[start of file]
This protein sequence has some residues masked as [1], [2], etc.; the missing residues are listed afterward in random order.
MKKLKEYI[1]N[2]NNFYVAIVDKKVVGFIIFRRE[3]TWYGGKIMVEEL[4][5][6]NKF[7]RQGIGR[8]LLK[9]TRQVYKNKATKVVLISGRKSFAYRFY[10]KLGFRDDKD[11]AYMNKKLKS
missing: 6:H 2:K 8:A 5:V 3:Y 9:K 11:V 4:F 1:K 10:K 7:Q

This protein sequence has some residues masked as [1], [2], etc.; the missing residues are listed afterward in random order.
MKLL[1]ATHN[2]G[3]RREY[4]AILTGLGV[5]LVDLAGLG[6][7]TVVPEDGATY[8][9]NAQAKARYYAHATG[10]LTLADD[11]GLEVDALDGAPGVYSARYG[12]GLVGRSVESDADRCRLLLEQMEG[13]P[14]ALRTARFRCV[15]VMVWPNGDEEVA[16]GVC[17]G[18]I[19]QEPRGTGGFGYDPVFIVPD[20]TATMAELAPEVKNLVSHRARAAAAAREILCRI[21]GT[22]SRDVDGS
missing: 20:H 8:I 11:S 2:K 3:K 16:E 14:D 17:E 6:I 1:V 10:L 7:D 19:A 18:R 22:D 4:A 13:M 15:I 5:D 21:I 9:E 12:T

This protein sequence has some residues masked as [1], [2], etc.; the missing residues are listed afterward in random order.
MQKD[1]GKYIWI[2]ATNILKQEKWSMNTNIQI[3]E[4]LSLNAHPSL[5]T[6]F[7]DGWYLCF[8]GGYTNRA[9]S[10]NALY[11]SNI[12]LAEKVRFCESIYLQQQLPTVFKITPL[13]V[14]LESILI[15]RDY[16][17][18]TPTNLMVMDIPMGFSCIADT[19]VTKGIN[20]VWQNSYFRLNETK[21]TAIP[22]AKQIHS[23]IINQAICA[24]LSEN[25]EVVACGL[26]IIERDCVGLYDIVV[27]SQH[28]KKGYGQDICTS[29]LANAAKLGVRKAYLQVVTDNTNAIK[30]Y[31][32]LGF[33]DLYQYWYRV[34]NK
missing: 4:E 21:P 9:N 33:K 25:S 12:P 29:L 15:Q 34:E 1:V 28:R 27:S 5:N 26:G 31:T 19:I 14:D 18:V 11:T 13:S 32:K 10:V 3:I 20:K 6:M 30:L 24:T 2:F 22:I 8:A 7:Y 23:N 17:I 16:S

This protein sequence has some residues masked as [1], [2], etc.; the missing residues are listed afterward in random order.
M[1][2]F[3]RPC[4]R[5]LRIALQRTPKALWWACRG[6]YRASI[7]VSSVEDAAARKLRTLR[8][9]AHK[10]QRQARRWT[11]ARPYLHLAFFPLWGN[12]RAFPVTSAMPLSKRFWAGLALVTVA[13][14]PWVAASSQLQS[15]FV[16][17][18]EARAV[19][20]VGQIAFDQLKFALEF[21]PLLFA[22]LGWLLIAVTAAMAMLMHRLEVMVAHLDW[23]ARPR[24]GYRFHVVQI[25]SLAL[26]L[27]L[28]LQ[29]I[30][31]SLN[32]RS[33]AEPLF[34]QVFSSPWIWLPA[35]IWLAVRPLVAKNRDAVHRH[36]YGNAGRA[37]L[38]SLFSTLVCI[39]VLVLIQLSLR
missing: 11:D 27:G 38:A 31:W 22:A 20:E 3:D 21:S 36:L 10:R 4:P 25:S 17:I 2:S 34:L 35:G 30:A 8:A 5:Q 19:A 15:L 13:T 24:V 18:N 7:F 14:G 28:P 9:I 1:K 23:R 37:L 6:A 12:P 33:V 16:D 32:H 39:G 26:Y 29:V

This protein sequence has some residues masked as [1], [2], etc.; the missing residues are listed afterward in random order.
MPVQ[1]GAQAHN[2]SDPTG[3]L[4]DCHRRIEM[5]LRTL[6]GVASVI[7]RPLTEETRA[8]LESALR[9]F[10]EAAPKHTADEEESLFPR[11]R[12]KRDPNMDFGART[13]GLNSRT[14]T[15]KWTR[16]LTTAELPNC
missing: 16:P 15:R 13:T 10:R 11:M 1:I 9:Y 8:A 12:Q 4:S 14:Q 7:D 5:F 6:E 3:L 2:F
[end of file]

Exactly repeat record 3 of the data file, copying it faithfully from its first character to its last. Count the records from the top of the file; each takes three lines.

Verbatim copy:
This protein sequence has some residues masked as [1], [2], etc.; the missing residues are listed afterward in random order.
MQKD[1]GKYIWI[2]ATNILKQEKWSMNTNIQI[3]E[4]LSLNAHPSL[5]T[6]F[7]DGWYLCF[8]GGYTNRA[9]S[10]NALY[11]SNI[12]LAEKVRFCESIYLQQQLPTVFKITPL[13]V[14]LESILI[15]RDY[16][17][18]TPTNLMVMDIPMGFSCIADT[19]VTKGIN[20]VWQNSYFRLNETK[21]TAIP[22]AKQIHS[23]IINQAICA[24]LSEN[25]EVVACGL[26]IIERDCVGLYDIVV[27]SQH[28]KKGYGQDICTS[29]LANAAKLGVRKAYLQVVTDNTNAIK[30]Y[31][32]LGF[33]DLYQYWYRV[34]NK
missing: 4:E 21:P 9:N 33:K 25:S 12:P 29:L 15:Q 34:E 1:V 28:R 27:S 5:N 26:G 31:T 19:I 14:D 18:V 11:T 13:S 32:K 10:V 3:I 20:K 6:M 30:L 24:T 2:F 22:I 8:A 7:Y 23:N 17:I 16:S